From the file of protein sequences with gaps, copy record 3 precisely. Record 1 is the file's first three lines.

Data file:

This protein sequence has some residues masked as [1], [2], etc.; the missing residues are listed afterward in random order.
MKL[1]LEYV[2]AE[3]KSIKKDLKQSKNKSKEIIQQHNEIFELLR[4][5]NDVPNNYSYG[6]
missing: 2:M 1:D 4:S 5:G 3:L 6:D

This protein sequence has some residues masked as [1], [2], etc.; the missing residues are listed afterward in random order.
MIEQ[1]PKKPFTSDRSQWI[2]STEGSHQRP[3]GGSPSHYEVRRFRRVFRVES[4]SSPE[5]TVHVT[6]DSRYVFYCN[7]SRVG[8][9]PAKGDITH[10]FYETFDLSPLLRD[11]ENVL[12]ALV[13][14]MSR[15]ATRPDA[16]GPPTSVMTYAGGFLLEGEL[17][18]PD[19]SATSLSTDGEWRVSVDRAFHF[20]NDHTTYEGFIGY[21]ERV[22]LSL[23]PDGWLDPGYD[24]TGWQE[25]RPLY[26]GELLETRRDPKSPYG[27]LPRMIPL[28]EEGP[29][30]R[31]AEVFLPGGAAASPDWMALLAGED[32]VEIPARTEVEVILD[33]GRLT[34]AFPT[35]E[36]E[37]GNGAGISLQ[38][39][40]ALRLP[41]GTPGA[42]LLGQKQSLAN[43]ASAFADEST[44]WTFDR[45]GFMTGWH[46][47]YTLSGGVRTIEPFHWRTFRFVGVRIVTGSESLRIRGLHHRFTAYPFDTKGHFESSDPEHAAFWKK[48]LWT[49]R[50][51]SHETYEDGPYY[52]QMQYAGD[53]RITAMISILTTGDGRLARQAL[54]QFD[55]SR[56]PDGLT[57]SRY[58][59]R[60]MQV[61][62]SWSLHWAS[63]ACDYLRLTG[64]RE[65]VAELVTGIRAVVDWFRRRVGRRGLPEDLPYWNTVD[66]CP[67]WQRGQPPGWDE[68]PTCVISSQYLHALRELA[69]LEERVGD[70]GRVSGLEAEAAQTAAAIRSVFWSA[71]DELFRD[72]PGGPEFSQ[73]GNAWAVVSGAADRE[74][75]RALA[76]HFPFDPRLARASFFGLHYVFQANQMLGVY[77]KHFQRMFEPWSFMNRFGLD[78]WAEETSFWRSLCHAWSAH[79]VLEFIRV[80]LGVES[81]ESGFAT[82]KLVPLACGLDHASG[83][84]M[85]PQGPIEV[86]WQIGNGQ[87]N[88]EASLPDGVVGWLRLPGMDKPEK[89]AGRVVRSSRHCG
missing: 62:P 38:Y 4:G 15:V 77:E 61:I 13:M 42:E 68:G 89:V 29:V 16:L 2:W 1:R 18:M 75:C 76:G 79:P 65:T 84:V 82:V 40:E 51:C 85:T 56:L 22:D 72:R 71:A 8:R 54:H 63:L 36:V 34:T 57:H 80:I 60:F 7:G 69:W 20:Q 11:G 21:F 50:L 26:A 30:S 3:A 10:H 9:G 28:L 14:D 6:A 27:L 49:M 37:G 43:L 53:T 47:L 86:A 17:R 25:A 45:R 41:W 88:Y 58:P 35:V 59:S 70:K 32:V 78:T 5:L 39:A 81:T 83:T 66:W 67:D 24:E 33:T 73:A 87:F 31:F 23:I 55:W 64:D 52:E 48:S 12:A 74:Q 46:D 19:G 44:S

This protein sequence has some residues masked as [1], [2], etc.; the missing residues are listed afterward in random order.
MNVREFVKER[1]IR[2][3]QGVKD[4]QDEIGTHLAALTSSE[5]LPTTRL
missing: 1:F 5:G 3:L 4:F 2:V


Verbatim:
This protein sequence has some residues masked as [1], [2], etc.; the missing residues are listed afterward in random order.
MNVREFVKER[1]IR[2][3]QGVKD[4]QDEIGTHLAALTSSE[5]LPTTRL
missing: 1:F 5:G 3:L 4:F 2:V